Your Website’s Functionality…Are U X-perienced?
They say you can’t understand how a person thinks until you’ve walked a mile in their shoes. But when was the last time you walked a mile in your website to understand how your site’s visitors, clients and potential customers think? Is it intuitive to navigate? Are the most important points of information easy to find? How readily can users sign up for you to contact them, or complete a sales transaction? Website design aesthetics are crucial, of course, but many organizations forget the importance of UX – the User Experience.
User Experience is a concept that long precedes the Internet. Consider, for example, the placement of controls on the dashboards of cars – or for that matter, the invention of the steering wheel over the rudder-like sticks of the first horseless carriages. Architectural design, assembly line equipment, you name it; UX, or the understanding of how people interact with equipment and technology, and how to refine that interaction for the easiest use, is really a timeless idea.
Flash forward to the age of the personal computer, even before the Internet. PCs may have come first, but very soon came Apple, with more intuitive, user-friendly interfaces that helped people work with less frustration and more productivity. When Apple introduced the first Macintosh in 1984, the concept of user-friendliness exploded, and suddenly 1984 wasn’t like…well, you’ve seen that classic commercial.
Today, UX design is a critical, yet often overlooked aspect of website architecture and functionality. It’s also a part of website design that has become its own field of specialization. When creating a new website from scratch, or redesigning an existing site, smart marketers will engage UX design professionals to examine the behaviors and navigation patterns that site visitors prefer. Test factors like heat-mapping – a survey of which areas of a website are the most-used “hot spots” – the configuration of a site’s navigation menu, auditing of how much or how little content a site should have to meet users’ needs, and many other factors go into creating websites that not only look good, but keep visitors engaged longer (and more effortlessly convert them to more sales or inquiries).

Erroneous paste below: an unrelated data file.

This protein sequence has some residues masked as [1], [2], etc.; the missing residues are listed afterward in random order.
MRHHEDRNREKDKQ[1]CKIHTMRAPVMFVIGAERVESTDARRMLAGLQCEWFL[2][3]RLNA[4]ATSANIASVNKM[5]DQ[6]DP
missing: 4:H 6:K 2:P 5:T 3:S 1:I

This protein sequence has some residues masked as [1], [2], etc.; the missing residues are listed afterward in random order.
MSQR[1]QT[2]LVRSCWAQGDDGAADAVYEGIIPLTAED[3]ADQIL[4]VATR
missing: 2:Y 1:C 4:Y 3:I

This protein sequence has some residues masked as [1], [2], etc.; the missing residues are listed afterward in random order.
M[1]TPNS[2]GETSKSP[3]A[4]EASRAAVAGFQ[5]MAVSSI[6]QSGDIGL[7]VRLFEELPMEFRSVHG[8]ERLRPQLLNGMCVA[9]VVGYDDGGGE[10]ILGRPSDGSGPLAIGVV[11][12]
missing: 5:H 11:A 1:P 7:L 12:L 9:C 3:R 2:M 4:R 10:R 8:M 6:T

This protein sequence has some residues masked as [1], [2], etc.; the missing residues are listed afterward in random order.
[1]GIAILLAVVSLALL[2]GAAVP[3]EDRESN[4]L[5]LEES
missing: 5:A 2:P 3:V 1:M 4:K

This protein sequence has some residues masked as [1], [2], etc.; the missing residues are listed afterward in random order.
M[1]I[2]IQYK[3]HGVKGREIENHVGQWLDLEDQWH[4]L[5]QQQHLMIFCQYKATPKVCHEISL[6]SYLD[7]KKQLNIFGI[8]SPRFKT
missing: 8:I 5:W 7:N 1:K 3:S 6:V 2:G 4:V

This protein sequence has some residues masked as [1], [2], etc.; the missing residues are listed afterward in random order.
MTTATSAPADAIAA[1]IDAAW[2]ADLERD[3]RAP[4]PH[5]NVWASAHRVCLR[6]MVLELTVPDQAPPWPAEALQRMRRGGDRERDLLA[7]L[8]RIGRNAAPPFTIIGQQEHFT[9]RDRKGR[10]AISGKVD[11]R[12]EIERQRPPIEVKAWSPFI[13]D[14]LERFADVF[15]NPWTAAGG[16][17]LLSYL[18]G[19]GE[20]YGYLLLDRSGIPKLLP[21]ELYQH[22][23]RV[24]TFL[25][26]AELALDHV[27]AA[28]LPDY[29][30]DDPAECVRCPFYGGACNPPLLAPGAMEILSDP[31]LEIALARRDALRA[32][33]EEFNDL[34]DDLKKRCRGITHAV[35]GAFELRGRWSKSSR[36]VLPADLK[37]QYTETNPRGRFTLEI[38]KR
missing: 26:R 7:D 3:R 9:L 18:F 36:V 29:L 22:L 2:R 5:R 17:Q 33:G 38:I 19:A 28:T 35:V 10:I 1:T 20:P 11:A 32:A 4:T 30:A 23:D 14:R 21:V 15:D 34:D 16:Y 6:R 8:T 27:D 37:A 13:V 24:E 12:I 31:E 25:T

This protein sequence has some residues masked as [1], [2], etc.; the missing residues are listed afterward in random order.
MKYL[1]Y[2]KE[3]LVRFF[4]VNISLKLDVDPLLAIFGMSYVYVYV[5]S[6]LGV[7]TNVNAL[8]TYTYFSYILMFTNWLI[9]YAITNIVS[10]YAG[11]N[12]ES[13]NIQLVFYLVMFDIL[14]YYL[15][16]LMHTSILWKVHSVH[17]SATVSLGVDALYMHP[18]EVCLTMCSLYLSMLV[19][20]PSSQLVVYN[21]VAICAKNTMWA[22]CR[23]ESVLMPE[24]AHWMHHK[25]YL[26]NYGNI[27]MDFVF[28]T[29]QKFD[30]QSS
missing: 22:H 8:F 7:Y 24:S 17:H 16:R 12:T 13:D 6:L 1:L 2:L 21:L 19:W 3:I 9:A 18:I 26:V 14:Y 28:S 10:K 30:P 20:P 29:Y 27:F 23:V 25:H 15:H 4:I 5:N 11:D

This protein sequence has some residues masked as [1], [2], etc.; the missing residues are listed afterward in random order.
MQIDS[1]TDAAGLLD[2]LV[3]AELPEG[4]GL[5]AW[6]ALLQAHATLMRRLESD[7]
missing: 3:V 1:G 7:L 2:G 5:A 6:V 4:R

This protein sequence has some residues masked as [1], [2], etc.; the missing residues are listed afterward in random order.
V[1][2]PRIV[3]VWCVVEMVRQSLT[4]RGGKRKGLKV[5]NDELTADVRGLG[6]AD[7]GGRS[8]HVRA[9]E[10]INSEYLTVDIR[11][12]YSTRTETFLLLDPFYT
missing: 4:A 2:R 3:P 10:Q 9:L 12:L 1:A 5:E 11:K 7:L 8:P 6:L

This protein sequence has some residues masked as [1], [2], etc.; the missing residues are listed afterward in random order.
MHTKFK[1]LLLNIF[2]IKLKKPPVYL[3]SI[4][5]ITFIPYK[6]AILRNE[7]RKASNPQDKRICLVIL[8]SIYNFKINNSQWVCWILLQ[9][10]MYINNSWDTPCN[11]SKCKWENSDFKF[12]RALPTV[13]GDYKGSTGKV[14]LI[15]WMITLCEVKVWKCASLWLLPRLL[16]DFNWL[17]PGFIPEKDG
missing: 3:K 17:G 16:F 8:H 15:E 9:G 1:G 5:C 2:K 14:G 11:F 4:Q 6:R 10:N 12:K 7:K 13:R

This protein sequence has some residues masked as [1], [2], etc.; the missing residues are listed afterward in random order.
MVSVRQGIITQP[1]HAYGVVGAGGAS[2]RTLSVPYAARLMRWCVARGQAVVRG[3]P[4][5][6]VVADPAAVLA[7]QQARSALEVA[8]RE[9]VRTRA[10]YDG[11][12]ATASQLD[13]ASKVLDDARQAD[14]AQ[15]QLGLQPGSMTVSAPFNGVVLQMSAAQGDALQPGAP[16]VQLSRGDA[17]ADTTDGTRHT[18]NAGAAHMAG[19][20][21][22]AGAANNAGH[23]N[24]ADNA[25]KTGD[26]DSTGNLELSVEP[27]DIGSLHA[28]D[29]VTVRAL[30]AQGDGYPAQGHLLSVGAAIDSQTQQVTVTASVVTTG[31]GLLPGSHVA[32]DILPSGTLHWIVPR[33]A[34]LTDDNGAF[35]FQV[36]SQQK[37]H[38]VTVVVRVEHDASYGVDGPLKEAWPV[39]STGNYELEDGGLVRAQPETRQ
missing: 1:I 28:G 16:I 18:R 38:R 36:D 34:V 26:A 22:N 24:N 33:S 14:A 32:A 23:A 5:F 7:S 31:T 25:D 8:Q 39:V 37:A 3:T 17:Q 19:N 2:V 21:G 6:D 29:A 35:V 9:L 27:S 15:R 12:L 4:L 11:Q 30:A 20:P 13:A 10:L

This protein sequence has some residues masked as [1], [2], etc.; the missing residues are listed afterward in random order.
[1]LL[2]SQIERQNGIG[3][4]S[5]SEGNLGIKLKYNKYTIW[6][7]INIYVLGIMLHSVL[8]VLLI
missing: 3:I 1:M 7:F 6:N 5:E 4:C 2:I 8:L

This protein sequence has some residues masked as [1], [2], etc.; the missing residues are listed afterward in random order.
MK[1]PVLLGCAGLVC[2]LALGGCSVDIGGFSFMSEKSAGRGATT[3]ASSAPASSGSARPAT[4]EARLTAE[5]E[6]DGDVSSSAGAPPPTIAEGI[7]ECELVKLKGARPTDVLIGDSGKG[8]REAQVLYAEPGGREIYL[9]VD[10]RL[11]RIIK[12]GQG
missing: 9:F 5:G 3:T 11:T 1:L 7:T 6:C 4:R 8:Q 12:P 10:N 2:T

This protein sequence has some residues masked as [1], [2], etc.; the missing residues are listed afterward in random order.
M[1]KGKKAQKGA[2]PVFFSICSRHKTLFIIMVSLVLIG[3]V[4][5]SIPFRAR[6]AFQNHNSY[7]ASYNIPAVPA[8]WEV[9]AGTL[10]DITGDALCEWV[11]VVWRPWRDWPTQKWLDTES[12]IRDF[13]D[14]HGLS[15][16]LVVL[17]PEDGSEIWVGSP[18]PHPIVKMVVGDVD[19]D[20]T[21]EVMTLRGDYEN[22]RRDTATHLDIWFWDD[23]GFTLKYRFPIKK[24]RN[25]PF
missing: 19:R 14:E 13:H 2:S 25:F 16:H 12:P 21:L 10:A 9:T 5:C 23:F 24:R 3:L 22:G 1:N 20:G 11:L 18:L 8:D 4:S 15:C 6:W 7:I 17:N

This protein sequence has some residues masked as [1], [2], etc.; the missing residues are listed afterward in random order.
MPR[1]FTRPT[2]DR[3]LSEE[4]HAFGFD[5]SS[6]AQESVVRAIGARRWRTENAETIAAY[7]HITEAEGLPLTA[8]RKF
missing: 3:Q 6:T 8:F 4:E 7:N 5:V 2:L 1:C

Key factors that UX web designers focus on are: overall usability, ease of finding the most important information, credibility, accessibility, desirability of use (that gets back to appearance and content), and the overall value that a site brings to its brand’s mission.
That isn’t all, though. Mobile devices are increasingly the only way many people use the Internet now, so a major spinoff of the UX philosophy is responsive design. That’s to say, how a website’s appearance and functionality respond, or adapt, to the device on which it’s being viewed. One size does not fit all, so website designers and programmers have to incorporate functionality variations so that a website will include the same content no matter how it’s being visited, but will be as visually pleasing and easy to use on a smartphone, tablet, laptop or on a large format screen.
So, if you’ve never done so, go onto your own website and spend an hour really using it as if you were a client, customer or prospect. Do the same on your major competitors’ sites, and compare notes. Or, ask friends or colleagues to give their honest critiques. Then, contact Red Thinking, for an in-depth analysis of what’s right and what’s wrong with how your current website feels and functions. Much more than graphic design and messaging define a strong website (though, of course, those are essential). Equally important is an understanding of how users interact with your site and how it interacts with them. Fold all of those factors together, and you’ll create a website that people like to visit, use, and will come back to again and again.